Links to Cuba 

       Tampeños directly participated in Cuba’s revolutions including the wars for independence, the reformist revolution of 1933 and the 26th of July Movment of 1959.  Writer Jose Yglesias states:  “Tampeños were fidelistas… for the old-timers the embargo was further proof of the barbarity of americanos – the crackers with hair on their teeth that broke up their union meetings and called them “Cuban niggers.” Most of the colony, particularly those of Cuban descent, were in sympathy with [the Revolution], open and full in 1959, surreptitious now and almost invisible to those who are not of the same beliefs.  The campaign, waged by the FBI and the Cuban exiles against the old-timers involved intimidation, red paint splattered homes and loss of jobs.  But whenever Fidel Castro speaks, there are innumerable radios in Tampa turned to Radio Havana, at a low volume."    The support of Cuba’s revolutions are remarkable in the historical context of the Cold War and McCarthyism.   Tampeños certainly understood “Cuba Si, Yankee No” – they lived inside the monster. 


Cuban identity/culture               

       Until 1962, Tampenos remained in constant contact with Cuba via travel, family relations, newspapers, cultural exchanges.  'Cubanidad', the act of being Cuban, continues in many forms today.  The immigrants’ mutual aid societies and social clubs maintained national and cultural identity.  These clubs provided social services “from cradle to grave” including education, health care, death benefits, and cemetery plots.  In addition, cultural programs flourished in these centers:  debating clubs, theatre and music performances by visiting artists, dances, social events, and sporting clubs.  The Circulo Cubano and La Union Marti Maceo in Ybor City remain active today.  Note, the radical cigarmakers are not known for their support of the Catholic Church; the mutual aid societies handled many social services.  They worshipped at the Labor Temple, though Our Lady of Perpetual Help stands on the fringes of Ybor City.  Newspapers, journals and radio shortened the distance from Tampa to Cuba.  Cuba’s Bohemia magazine sold in all the boticas of Ybor and West Tampa.  Bolita fans listened to Cuban radio for the week’s winning numbers. The 1959 revolutionary newspaper arrived at Tampa’s international airport each day to be delivered to the clubs and cafes.  The great grandchildren of Jose Marti’s Vanguard are well represented in the professions of union organizers, social service workers, government employees, and teachers.     They organized the Classroom Teachers Association that held a major strike in the mid-1960s, when Latino principals were fired for honoring the strike.  Some actively participate in the Latino and immigrant rights movement.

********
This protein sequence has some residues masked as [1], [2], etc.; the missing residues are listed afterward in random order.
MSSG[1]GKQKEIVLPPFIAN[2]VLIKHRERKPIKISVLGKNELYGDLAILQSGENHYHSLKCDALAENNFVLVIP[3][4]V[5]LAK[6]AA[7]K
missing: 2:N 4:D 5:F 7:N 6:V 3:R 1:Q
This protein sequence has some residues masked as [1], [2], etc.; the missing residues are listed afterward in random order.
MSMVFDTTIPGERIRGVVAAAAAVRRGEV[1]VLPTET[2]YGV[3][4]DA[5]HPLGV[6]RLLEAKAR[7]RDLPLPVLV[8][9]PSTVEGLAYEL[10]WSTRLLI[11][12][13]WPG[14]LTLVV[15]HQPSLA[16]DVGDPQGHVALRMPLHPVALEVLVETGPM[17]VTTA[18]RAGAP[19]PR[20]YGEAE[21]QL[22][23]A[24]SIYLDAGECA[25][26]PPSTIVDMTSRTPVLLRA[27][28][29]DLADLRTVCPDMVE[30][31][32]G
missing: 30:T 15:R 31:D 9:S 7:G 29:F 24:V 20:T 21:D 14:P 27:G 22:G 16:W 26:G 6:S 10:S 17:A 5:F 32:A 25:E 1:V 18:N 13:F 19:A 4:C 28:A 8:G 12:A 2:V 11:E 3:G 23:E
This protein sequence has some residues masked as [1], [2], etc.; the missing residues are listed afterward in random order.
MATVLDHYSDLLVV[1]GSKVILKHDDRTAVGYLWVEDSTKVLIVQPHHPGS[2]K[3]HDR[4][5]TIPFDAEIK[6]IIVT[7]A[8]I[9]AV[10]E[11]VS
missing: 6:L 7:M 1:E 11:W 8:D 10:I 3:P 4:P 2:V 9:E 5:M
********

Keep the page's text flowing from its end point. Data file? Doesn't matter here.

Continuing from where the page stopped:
Sheldon Liss in Roots of Revolution:  Radical Thought in Cuba noted this irony:  “the socialist tradition of cigar-workers living in the United States brought back to Cuba by Carlos Baliño during the occupation led to the socialist revolution that brought down the United States government in Cuba.”   


  Maura Barrios, M.A.